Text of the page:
After months and months of dabbling with the idea of moving to a retirement community, the two of you, now in your mid-seventies, have decided to spend your remaining years in your own home. In the past, you’ve taken pride in being property maintenance do-it-yourselfers, but going forward, you’ll be willing to hire help as needed.
In fact, you are going to need contractor help executing some extensive renovations, primarily centered on adding a full master bedroom with walk-in closets and two full bathrooms to the ground floor. The cost for that work, which you estimate could be completed over half a year’s time, will be in the neighborhood of $85,000.
Your challenge is going to be finding the most efficient way to obtain that funding. In talks with your credit union, two different plans have been offered. Meanwhile, you’re assessing your own ability to cover a large portion of the costs.
Up until now, you’ve been supplementing pension and social security income with quarterly withdrawals from your joint investment account, and you are reluctant to further tap those sources, particularly in today’s uncertain market. Meanwhile, your largest single investment is stock you inherited from your grandfather years ago, then worth around $12,000; today, that stock is worth ten times that. Aside from the sentimental consideration (you had intended to leave those shares to your own grandchildren someday), in a sale, too much of the value would be lost in capital gains tax.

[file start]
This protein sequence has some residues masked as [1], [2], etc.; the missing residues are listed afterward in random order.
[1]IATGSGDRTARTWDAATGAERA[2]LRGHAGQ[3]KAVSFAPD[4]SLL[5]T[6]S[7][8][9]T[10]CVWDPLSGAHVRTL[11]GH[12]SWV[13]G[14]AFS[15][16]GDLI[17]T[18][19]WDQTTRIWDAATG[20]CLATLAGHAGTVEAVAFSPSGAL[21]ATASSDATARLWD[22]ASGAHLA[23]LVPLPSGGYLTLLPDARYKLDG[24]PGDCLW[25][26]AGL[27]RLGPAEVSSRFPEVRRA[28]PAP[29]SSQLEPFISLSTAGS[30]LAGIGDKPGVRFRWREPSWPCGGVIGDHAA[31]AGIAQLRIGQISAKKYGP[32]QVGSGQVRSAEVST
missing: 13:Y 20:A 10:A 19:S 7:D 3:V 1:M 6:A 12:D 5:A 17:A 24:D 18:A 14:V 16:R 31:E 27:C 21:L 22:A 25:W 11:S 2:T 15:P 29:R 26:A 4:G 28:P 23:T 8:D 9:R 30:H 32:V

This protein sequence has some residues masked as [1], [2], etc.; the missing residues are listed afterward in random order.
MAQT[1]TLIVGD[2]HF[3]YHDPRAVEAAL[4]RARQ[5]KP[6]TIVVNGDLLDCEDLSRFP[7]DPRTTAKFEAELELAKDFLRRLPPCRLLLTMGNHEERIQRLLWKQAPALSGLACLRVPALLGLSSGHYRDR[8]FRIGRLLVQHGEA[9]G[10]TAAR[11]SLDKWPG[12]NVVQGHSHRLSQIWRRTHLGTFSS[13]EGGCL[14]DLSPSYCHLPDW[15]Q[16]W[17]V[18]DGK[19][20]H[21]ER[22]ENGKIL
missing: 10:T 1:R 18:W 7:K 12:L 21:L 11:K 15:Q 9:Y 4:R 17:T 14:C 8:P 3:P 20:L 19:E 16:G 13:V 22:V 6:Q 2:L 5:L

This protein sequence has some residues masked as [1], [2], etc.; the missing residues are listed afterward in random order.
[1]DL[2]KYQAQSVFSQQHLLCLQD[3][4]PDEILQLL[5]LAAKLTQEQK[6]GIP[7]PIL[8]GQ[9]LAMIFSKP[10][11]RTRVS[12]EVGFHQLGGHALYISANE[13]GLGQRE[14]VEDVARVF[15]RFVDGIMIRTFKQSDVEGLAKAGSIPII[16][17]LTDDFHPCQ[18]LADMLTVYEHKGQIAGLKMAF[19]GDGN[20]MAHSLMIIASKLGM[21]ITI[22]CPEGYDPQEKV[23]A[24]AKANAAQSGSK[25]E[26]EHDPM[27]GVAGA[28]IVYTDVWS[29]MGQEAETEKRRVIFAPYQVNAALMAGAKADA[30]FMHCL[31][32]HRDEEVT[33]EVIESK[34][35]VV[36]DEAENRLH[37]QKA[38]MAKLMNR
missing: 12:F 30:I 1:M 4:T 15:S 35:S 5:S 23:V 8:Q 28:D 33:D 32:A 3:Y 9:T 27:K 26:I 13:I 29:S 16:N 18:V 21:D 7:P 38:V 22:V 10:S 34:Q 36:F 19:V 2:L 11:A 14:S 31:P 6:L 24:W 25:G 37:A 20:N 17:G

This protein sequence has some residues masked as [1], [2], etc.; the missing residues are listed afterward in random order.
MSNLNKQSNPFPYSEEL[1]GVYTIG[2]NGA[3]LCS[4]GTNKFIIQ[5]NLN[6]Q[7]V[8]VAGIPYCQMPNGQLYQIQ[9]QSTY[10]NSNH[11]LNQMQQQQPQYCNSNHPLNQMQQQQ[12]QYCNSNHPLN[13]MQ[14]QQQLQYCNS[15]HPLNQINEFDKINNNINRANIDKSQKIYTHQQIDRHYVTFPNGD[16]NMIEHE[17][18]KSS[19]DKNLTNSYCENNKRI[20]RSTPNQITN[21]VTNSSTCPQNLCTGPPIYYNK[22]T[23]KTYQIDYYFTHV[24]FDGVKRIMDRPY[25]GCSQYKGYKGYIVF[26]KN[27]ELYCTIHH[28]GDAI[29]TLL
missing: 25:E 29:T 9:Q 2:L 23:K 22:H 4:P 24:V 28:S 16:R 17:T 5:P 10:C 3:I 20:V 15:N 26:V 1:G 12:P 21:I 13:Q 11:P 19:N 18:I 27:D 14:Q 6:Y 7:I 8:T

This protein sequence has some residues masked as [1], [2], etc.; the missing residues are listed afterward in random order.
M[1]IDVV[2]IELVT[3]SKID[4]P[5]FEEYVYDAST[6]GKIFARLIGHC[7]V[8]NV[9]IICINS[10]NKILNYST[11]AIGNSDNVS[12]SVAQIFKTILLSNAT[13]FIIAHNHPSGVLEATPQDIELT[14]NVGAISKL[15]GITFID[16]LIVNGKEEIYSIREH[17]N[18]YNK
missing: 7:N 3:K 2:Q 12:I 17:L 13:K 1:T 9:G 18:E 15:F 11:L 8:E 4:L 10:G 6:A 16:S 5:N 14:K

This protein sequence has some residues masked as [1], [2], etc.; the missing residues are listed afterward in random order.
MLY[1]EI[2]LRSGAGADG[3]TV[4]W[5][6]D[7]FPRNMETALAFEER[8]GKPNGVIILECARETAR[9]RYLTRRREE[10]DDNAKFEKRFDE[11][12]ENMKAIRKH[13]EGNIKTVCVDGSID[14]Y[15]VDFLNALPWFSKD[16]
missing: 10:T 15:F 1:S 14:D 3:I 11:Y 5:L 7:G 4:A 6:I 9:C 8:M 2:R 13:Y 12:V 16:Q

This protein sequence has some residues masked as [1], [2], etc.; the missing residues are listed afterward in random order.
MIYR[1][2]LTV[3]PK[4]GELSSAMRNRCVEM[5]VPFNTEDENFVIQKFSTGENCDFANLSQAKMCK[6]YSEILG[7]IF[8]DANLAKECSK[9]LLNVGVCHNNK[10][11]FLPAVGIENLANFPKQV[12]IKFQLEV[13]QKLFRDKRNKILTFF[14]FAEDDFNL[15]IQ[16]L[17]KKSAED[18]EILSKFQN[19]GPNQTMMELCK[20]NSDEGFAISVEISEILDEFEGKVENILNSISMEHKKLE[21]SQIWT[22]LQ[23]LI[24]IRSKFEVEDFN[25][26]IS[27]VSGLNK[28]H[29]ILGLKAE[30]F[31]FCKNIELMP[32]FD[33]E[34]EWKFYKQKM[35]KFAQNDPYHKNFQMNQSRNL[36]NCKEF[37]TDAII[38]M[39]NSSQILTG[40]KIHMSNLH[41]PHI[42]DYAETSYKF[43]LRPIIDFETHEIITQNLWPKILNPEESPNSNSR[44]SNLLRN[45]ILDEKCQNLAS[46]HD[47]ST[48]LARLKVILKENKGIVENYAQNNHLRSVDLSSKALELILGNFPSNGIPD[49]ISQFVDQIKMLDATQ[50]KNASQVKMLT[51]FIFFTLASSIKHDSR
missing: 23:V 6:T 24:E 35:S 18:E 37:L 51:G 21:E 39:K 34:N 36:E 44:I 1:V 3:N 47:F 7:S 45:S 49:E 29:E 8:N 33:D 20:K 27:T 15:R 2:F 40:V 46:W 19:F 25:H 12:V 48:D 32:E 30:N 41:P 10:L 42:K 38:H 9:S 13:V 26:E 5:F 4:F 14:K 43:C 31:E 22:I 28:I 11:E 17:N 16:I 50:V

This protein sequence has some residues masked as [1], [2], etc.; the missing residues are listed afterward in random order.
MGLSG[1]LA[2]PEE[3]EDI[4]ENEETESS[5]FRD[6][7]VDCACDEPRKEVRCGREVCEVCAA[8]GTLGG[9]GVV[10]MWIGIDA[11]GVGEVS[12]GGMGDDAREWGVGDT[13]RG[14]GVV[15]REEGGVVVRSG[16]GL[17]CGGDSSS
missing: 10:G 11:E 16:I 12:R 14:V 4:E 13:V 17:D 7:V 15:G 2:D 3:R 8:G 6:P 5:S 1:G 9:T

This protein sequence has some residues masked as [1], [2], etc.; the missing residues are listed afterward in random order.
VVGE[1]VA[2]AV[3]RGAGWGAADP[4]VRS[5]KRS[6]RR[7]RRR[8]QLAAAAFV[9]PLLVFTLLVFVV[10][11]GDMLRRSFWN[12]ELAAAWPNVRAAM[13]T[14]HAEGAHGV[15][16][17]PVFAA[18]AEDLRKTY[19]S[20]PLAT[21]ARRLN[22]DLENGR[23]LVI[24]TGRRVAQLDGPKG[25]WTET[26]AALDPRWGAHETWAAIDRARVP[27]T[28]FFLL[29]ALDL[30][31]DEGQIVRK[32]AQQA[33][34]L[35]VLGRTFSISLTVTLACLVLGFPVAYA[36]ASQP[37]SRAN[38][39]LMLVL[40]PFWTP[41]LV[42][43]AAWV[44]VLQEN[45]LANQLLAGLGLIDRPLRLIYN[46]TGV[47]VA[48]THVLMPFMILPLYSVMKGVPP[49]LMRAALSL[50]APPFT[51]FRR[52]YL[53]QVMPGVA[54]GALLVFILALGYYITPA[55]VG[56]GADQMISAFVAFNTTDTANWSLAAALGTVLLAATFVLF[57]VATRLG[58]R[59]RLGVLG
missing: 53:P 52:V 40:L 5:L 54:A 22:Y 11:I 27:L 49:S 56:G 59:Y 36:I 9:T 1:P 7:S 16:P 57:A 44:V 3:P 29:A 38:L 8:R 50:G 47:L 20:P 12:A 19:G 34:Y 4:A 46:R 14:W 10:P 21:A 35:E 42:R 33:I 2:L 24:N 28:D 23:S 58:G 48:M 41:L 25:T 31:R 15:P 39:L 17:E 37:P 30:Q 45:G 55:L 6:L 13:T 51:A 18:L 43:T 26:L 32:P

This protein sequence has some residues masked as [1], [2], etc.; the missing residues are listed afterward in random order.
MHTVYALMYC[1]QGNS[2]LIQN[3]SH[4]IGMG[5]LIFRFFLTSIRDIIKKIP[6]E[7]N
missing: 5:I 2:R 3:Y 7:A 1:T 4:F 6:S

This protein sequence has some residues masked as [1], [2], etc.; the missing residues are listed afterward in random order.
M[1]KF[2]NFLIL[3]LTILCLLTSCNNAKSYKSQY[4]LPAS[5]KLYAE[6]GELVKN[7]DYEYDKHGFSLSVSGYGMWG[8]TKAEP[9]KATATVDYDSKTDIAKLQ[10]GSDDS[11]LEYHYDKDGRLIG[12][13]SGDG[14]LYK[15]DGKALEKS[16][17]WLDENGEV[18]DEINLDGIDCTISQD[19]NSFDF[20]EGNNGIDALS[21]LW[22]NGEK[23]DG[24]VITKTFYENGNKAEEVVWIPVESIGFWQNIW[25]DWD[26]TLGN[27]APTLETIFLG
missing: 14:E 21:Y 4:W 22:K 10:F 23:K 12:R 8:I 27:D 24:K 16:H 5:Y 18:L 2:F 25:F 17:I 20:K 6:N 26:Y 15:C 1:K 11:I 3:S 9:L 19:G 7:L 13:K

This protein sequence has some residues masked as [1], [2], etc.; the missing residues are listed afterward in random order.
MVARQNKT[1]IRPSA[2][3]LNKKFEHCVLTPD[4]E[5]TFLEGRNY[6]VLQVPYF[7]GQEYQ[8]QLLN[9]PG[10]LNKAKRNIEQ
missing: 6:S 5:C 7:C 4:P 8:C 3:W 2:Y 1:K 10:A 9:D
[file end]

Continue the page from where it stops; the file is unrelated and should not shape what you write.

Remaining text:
Instead of taking out a second mortgage on your home, you might consider accessing your housing wealth through a reverse mortgage, set up as a line of credit, which you would tap, paying for each stage of the remodel work as needed. As with any form of financing, there will be borrowing costs, but you’ll avoid the need to “upset” your systematic withdrawal plan, nor will you generate capital gains tax on the sale of stock. Yet another positive is that any unused portion of the equity will be credited with growth at the same rate as the interest being charged on the outstanding reverse mortgage loan balance.
With a reverse mortgage home equity line of credit, you’ll be able to comfortably “settle in” to your newly adapted and reconfigured residence.